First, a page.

Since December last year I’ve been contemplating the necessity of a Master’s Degree. It was probably born from uncertainity, apprehension and just genuine fear for the general direction of my life. HOWEVER, now I’ve had my eyes open to how things work within the creative industries (in bits and pieces essentially) the idea of a practice based MA seems less and less meaningful.
As previously alluded to, the contextualisation of my practice is so crucial to how it is communicated, and also what EXACTLY IS BEING COMMUNITATED. Therefore, since my thinking is at present a coracle stuck within a mire of sociological thinking, this specific academic route could perhaps act as the catalyst for the advancement of my practice.
Access Denied : 360° perpetuation by Helen Kilby-Nelson
The articulation of protest has two levels. On one level, the articulation entails finding a language for protest, the vocalization, the verbalization, or the visualization of political protest. On another level, however, the articulation also shapes the structure or internal organization of protest movements. In other words, there are two different kinds of concatenations: one is at the level of symbols, the other at the level of political forces. The dynamic of desire and refusal, attraction and repulsion, the contradiction and the convergence of different elements unfolds on both levels. In relation to protest, the question of articulation concerns the organization of its expression—but also the expression of its organization. (Hito Steyerl:The Articulation of Protest)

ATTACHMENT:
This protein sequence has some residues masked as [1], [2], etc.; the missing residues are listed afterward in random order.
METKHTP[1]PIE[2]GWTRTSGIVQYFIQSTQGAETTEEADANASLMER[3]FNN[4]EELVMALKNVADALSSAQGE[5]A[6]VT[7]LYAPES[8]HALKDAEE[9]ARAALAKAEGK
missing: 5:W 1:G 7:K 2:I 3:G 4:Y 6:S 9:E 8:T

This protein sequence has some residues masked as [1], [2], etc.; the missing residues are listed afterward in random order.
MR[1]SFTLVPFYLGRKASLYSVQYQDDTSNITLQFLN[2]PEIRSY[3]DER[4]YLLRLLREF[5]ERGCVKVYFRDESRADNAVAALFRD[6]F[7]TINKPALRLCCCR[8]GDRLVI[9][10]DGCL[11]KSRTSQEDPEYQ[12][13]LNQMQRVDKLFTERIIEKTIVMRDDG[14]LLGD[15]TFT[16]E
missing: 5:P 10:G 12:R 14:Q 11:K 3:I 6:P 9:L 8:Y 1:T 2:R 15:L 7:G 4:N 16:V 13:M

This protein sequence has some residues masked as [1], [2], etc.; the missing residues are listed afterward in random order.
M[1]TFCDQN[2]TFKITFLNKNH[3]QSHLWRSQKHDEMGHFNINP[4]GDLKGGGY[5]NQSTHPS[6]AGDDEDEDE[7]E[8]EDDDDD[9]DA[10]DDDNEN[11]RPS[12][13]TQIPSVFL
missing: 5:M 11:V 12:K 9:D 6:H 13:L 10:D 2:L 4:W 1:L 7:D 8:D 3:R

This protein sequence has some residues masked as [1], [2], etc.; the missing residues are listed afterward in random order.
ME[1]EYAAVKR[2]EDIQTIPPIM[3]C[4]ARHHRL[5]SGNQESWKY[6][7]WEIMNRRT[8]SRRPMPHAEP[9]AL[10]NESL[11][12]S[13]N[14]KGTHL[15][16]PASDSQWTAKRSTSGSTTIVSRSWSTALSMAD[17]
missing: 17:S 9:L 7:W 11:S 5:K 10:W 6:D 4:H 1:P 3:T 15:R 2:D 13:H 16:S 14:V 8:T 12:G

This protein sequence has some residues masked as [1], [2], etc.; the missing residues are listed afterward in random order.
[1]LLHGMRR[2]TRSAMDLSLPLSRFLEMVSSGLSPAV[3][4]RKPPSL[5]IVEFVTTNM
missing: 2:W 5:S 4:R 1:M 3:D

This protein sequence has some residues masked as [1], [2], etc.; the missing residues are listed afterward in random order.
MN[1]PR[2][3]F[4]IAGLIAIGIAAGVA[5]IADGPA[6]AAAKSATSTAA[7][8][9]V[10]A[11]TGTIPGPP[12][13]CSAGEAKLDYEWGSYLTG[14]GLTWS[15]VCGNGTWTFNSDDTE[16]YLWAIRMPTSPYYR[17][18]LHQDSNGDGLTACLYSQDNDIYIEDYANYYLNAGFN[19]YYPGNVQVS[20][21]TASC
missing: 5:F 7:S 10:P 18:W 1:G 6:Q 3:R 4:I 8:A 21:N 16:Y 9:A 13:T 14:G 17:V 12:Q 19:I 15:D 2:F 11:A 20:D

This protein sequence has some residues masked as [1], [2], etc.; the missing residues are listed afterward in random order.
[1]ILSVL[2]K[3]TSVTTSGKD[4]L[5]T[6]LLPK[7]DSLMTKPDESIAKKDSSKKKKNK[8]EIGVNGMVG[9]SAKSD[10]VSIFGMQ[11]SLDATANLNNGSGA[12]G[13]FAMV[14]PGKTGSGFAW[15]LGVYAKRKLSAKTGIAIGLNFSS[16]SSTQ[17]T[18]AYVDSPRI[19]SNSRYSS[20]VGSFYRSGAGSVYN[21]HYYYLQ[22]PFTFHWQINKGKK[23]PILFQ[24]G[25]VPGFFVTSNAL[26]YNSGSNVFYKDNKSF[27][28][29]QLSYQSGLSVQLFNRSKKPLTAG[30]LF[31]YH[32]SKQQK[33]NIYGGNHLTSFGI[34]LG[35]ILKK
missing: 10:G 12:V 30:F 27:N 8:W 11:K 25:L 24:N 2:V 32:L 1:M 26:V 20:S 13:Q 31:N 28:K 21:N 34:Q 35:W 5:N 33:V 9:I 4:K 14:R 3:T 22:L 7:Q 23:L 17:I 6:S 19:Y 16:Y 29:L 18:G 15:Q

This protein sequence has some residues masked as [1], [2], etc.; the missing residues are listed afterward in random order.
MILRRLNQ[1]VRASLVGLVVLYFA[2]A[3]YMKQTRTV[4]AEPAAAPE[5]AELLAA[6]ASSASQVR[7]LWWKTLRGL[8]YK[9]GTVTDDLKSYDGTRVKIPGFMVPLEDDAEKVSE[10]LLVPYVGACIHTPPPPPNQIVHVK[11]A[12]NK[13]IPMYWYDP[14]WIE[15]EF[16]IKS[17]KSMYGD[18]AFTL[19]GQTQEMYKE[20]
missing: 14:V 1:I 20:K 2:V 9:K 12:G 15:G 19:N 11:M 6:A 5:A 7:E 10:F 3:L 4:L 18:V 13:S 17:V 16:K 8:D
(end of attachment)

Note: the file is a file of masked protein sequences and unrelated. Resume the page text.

Two projects co-exist and create a tension as each encroaches on the space of the other within my thought processes. I struggle to separate them, I work between them to find the commonality because at some point I am sure they will collide. Ever aware of the months disappearing faster than I ever anticipate an anxiety creeps in. Disparate ideas, the edges of thoughts that I can’t quite see. Liquid bubbles, there one minute in vivid reflective beauty as the light catches their curves, with promises of something heading towards a sense of resolve. Yet, their fragility ever present, a not knowing of how long they will cohabit with me in the space. There is a familiarity within this precarious state, a recognition that this can be how work slowly emerges.